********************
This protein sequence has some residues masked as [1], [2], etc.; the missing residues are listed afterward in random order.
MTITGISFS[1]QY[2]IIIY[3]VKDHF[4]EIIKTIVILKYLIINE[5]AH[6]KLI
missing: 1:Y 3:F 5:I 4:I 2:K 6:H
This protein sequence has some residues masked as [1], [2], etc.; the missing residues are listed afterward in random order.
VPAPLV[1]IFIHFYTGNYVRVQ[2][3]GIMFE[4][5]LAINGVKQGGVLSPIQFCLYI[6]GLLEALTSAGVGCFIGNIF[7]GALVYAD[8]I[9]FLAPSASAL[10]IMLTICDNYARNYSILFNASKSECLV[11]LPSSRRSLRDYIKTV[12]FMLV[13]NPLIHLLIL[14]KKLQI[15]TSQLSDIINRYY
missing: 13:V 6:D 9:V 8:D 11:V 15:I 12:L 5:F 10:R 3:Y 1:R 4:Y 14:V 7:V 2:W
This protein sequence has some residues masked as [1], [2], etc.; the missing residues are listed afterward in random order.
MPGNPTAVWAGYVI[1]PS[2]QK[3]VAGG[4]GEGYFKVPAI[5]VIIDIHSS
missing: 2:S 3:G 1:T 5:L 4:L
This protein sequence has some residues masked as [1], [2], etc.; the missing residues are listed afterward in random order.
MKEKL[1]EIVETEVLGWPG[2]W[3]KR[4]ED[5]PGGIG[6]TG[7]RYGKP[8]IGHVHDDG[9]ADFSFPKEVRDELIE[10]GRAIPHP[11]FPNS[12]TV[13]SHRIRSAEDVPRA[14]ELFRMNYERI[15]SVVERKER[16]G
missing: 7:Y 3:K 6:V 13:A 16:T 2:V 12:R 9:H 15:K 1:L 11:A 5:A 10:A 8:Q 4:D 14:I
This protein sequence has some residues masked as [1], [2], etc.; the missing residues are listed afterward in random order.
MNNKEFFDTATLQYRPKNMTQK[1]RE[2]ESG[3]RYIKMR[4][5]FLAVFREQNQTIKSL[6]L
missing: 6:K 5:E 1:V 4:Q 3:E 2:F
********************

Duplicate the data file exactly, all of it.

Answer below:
This protein sequence has some residues masked as [1], [2], etc.; the missing residues are listed afterward in random order.
MTITGISFS[1]QY[2]IIIY[3]VKDHF[4]EIIKTIVILKYLIINE[5]AH[6]KLI
missing: 1:Y 3:F 5:I 4:I 2:K 6:H
This protein sequence has some residues masked as [1], [2], etc.; the missing residues are listed afterward in random order.
VPAPLV[1]IFIHFYTGNYVRVQ[2][3]GIMFE[4][5]LAINGVKQGGVLSPIQFCLYI[6]GLLEALTSAGVGCFIGNIF[7]GALVYAD[8]I[9]FLAPSASAL[10]IMLTICDNYARNYSILFNASKSECLV[11]LPSSRRSLRDYIKTV[12]FMLV[13]NPLIHLLIL[14]KKLQI[15]TSQLSDIINRYY
missing: 13:V 6:D 9:V 8:D 11:V 15:I 12:L 5:F 10:R 3:Y 1:R 4:Y 14:V 7:V 2:W
This protein sequence has some residues masked as [1], [2], etc.; the missing residues are listed afterward in random order.
MPGNPTAVWAGYVI[1]PS[2]QK[3]VAGG[4]GEGYFKVPAI[5]VIIDIHSS
missing: 2:S 3:G 1:T 5:L 4:L
This protein sequence has some residues masked as [1], [2], etc.; the missing residues are listed afterward in random order.
MKEKL[1]EIVETEVLGWPG[2]W[3]KR[4]ED[5]PGGIG[6]TG[7]RYGKP[8]IGHVHDDG[9]ADFSFPKEVRDELIE[10]GRAIPHP[11]FPNS[12]TV[13]SHRIRSAEDVPRA[14]ELFRMNYERI[15]SVVERKER[16]G
missing: 7:Y 3:K 6:V 13:A 16:T 2:V 12:R 9:H 15:K 1:L 11:A 5:A 10:A 8:Q 4:D 14:I
This protein sequence has some residues masked as [1], [2], etc.; the missing residues are listed afterward in random order.
MNNKEFFDTATLQYRPKNMTQK[1]RE[2]ESG[3]RYIKMR[4][5]FLAVFREQNQTIKSL[6]L
missing: 6:K 5:E 1:V 4:Q 3:E 2:F